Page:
Countdown to 11.11 Shopping Festival: How Ant Financial Manages Large Scale Kubernetes Clusters
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By Zhang Yong (Cangmo), Technical Expert at Ant Financial
With its advanced design concept and excellent technical architecture, Kubernetes ranks high in the container orchestration field. A growing number of companies are deploying and practicing Kubernetes in production environments. In particular, Alibaba and Ant Financial have also widely deployed Kubernetes in production environments. Kubernetes greatly simplifies the deployment of containerized applications so that developers can operate and maintain complex distributed systems. However, it is still difficult to maintain and manage production-grade Kubernetes clusters with high availability. This article introduces how Ant Financial efficiently and reliably manages large-scale Kubernetes clusters, and details how to design the core components of a cluster management system.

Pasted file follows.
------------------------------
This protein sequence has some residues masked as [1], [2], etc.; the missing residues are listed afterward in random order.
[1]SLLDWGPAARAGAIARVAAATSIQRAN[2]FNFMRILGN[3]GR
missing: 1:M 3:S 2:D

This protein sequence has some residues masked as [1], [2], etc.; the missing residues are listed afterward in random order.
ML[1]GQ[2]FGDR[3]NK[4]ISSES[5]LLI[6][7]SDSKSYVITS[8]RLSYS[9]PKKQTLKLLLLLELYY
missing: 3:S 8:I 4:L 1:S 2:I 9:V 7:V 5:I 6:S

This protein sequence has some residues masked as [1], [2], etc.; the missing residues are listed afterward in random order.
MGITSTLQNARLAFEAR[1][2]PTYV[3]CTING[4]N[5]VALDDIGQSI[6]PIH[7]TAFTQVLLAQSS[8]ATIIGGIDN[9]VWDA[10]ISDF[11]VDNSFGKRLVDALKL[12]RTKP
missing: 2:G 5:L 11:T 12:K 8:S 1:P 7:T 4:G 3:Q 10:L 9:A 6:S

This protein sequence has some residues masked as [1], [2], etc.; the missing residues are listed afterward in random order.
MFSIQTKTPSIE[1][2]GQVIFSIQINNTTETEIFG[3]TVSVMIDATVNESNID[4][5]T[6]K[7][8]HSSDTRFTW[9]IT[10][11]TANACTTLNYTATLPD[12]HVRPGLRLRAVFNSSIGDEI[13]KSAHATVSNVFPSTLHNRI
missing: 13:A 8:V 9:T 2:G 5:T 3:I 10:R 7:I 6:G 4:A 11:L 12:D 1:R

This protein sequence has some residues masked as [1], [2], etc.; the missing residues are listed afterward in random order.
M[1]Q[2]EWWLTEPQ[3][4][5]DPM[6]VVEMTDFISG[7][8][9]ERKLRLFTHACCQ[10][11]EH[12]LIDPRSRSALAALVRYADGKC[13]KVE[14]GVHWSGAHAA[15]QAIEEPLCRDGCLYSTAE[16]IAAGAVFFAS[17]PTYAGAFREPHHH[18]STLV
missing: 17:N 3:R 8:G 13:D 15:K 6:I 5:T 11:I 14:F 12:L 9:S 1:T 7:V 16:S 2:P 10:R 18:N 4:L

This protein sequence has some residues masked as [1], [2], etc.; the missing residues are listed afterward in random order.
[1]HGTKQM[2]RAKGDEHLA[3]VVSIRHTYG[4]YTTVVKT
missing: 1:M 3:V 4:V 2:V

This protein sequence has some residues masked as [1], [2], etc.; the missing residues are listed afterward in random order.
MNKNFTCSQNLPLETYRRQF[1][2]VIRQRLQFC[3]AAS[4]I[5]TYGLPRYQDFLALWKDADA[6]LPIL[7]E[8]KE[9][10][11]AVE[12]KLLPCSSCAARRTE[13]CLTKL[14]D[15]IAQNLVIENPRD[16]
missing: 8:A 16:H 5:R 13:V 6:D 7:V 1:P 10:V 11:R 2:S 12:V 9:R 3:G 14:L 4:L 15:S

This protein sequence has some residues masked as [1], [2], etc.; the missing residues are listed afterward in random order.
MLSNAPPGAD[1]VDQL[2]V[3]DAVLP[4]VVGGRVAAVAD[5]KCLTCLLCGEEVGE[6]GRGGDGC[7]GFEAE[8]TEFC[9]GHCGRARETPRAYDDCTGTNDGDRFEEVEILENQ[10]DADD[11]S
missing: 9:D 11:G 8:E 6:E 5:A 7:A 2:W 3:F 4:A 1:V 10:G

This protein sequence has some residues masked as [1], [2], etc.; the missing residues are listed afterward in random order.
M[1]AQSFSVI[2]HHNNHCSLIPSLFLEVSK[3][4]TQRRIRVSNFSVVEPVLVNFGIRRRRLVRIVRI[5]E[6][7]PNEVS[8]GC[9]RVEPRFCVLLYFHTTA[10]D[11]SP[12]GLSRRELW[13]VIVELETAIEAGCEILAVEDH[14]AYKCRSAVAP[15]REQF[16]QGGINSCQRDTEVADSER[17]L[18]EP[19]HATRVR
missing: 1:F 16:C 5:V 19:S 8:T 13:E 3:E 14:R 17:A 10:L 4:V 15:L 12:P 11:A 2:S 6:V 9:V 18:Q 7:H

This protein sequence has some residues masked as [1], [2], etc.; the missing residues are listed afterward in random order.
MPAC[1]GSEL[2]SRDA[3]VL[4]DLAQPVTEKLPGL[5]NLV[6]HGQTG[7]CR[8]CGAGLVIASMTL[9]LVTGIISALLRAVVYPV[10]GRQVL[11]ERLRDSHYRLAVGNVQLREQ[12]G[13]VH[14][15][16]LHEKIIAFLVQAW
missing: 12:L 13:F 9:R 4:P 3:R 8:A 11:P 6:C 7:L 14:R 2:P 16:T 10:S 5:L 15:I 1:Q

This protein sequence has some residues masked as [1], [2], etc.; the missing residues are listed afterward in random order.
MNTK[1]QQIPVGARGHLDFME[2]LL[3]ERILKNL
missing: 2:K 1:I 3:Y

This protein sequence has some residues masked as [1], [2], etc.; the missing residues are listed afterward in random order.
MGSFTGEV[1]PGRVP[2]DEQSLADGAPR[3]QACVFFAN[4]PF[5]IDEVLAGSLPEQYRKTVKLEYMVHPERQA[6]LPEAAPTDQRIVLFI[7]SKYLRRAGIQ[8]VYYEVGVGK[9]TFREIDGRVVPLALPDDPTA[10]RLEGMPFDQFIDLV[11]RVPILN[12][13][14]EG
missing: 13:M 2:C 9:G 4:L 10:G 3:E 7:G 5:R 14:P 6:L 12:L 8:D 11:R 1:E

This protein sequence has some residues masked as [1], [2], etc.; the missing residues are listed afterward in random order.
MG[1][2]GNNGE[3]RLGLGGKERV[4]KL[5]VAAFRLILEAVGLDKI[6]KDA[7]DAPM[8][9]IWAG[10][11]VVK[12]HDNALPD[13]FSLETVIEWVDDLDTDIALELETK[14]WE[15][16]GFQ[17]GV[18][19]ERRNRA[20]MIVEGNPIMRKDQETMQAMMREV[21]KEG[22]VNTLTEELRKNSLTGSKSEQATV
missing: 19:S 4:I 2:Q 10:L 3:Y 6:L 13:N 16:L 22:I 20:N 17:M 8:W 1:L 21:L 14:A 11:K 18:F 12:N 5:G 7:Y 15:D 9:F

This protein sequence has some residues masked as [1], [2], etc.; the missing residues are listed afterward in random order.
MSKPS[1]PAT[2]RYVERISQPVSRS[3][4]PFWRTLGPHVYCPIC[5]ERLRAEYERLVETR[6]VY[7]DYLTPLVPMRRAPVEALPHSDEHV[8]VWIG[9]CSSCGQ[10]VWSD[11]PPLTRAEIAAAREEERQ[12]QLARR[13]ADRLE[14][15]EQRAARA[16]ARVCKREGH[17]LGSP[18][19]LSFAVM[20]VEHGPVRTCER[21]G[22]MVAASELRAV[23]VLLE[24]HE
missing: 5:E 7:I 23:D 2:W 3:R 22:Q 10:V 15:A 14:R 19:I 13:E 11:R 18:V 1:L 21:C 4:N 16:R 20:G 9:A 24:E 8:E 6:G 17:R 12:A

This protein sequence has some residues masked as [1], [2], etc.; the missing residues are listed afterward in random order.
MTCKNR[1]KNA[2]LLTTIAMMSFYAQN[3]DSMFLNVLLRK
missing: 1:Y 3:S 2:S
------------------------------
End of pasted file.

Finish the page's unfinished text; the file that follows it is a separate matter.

The Kubernetes cluster management system must provide capabilities for conveniently managing cluster lifecycles so that you can easily create and upgrade Kubernetes clusters, and manage work nodes in the Kubernetes clusters. In large-scale scenarios, whether cluster changes can be controlled directly affects the cluster stability. Therefore, the design of the management system must ensure that the system supports monitoring, canary releasing, and rollback. In addition, problems such as node hardware faults and component exceptions often occur in ultra-large clusters with tens of thousands of nodes. These exception scenarios must be taken into account when a large-scale cluster management system is designed so that the system can automatically recover from the exceptions.